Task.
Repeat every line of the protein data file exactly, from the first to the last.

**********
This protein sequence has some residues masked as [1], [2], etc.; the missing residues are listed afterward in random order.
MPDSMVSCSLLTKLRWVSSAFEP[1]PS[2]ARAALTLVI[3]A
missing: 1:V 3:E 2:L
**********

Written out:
This protein sequence has some residues masked as [1], [2], etc.; the missing residues are listed afterward in random order.
MPDSMVSCSLLTKLRWVSSAFEP[1]PS[2]ARAALTLVI[3]A
missing: 1:V 3:E 2:L